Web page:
Kolkata: Angry demonstrations, ransacking of a makeshift counter for issuing tickets to members – the iconic Eden Gardens ground is witnessing unprecedented scenes, with fans willing to purchase tickets at even 20 times the printed price to watch Saturday’s India-Pakistan World Twenty20 match.
Tickets priced at Rs.500 – the lowest denomination – are being sold near the stadium for Rs.7000-10000. The higher priced tickets of Rs.1000 and 1500 are changing hands at astronomical sums. For instance, Rs.1500 worth tickets are being sold for anything between Rs.15,000 and 20,000.
“The craze seen this time is unprecedented. May be, decades back, scenes close to this were seen on some occasions, but not to this extent,” Cricket Association of Bengal (CAB) Trustee Board chairman Goutam Dasgupta told reporters on Friday.
On Friday, angry Society for Sports and Stadium gold card members staged a demonstration at the Salt Lake stadium alleging that they were not given their quota of tickets.
These members had shelled out huge amounts to buy the gold cards for construction of the Salt Lake stadium in the early 80s. In return, they were promised life long access to Eden Gardens for cricket matches.
A day before, all hell broke loose at the Netaji Indoor stadium – where a makeshift ticket counter had been set up for the CAB members.
Despite reaching the counter after patiently waiting in the queue for hours, many of the members were told all tickets were exhausted.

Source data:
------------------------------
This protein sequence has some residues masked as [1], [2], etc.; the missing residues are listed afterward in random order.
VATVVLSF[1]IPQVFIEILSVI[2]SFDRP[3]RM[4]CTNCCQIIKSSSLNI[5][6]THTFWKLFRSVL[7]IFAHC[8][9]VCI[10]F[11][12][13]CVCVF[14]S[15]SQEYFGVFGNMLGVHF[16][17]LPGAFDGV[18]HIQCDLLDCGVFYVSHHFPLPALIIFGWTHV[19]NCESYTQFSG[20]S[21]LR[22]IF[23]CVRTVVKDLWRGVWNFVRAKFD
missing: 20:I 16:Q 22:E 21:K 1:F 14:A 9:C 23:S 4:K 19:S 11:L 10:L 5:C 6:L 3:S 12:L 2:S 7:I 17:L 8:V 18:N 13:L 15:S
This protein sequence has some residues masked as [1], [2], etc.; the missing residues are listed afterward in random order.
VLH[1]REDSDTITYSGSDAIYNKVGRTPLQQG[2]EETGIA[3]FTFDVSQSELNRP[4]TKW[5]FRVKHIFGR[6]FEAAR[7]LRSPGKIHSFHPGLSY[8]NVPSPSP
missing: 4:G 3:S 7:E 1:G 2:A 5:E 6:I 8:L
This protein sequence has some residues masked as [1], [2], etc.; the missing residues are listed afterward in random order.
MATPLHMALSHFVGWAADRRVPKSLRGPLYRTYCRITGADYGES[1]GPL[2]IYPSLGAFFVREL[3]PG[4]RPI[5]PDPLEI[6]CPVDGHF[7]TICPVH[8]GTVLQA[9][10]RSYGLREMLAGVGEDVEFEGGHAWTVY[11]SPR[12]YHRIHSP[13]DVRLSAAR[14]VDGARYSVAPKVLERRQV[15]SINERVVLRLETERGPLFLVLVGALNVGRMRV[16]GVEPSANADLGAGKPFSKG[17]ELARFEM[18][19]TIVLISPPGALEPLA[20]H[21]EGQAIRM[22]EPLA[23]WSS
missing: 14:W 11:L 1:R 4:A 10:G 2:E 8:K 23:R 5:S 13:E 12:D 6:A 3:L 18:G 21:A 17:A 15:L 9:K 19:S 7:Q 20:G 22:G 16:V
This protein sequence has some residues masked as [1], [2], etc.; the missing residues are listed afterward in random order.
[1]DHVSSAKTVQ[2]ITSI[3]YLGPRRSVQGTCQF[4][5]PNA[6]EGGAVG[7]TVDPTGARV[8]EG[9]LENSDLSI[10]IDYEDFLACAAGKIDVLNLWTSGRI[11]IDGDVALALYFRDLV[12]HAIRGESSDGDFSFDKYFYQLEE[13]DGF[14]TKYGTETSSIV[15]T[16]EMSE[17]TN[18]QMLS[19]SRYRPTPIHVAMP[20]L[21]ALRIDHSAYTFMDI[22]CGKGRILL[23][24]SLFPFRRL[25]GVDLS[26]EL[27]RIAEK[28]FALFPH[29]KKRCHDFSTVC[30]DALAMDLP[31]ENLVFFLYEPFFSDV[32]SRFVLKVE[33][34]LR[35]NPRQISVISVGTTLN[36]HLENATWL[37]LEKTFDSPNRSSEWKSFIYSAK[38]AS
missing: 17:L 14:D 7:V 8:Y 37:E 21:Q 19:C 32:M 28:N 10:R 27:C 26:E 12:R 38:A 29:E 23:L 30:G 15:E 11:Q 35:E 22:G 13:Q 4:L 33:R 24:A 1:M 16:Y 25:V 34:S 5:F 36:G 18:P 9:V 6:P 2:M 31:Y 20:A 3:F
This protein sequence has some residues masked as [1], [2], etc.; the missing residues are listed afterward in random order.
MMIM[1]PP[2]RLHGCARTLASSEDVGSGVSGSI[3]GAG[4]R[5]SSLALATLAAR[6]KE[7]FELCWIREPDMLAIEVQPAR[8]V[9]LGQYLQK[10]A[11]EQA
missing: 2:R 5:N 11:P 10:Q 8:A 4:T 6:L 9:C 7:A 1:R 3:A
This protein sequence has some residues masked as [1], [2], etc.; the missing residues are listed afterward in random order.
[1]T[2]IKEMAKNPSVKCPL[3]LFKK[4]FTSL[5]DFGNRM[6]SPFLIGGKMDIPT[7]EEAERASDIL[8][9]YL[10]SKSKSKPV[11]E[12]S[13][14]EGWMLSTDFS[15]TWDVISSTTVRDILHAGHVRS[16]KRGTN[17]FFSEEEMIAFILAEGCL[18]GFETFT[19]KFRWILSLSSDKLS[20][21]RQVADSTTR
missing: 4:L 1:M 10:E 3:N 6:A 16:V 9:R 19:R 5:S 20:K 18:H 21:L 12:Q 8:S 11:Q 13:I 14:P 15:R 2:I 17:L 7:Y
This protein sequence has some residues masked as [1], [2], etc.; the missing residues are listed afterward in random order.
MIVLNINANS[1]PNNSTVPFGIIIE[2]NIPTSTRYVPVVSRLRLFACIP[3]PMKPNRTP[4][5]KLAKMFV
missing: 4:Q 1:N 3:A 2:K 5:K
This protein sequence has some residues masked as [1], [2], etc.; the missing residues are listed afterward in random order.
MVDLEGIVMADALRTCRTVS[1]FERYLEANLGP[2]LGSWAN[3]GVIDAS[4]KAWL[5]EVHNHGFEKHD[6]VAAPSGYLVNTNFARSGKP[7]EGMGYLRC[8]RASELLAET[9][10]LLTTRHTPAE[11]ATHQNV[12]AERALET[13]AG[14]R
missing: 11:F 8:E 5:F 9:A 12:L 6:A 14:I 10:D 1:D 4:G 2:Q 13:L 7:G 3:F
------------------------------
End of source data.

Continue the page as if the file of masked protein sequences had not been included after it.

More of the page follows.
The members burst out, some even ransacked the counter. Finally, police had to be called in to restore sanity.
On Friday, a correspondent encountered blackmarketeers roaming close to the stadium posing as street vendors.
Asked whether they could provide tickets, one of them said: “You want some? Come this side,” and led the correspondent to a secluded corner.
He showed a Rs.500 denomination ticket. “But you have to pay at least 7000”.
“We have received complaints about tickets being sold at a premium near the stadium. We have been conducting raids since yesterday (Thursday). We have detained a few,” said a senior Kolkata police officer.
Rohit Seth, a resident of Simla, was peeved for a different reason.
The 30-something youth had purchased a Rs.2500 denomination ticket for the India-Pakistan match, that was originally slated to be played at Dharamsala.
“But when I went to the exchange counter, I was given a Rs.1000 denomination ticket. The person at the counter could not give me any plausible reason about why I was given a lower denomination ticket,” Seth told reporters.
With everyone seemingly looking for tickets, many of the CAB officials have gone underground. Some have even kept their mobile phones switched off, and got a new connection for co-ordinating the organisational efforts for the match.
“Earlier, we had a crowd capacity of nearly a lakh. Now this has been brought down to 67,200. Moreover, the tickets prices are also very low for a match of this stature. May be we should have fixed the lowest denomination at 5000,” said Dasgupta.
While arrangements were made for over-the-counter-sales for 20,000 CAB members, there were only provisions for online sales for the public at large through bookmyshow.com. But the number of tickets sold through the online window was only 6,000.
“Apart from our members, We have 121 affiliates, various category of current and ex players, coaches, present and former umpires, various committee and sub-committee members, the state government departments, police, utilities and agencies who help us in organising the match, and other stakeholders. We have to provide them a mix of complimentary and priced tickets,” said Dasgupta.
“We were more hard pressed because we had to set aside a part of the tickets for those who did not cancel the tickets after the Dharamsala match, and instead opted for a transfer,” said a CAB official.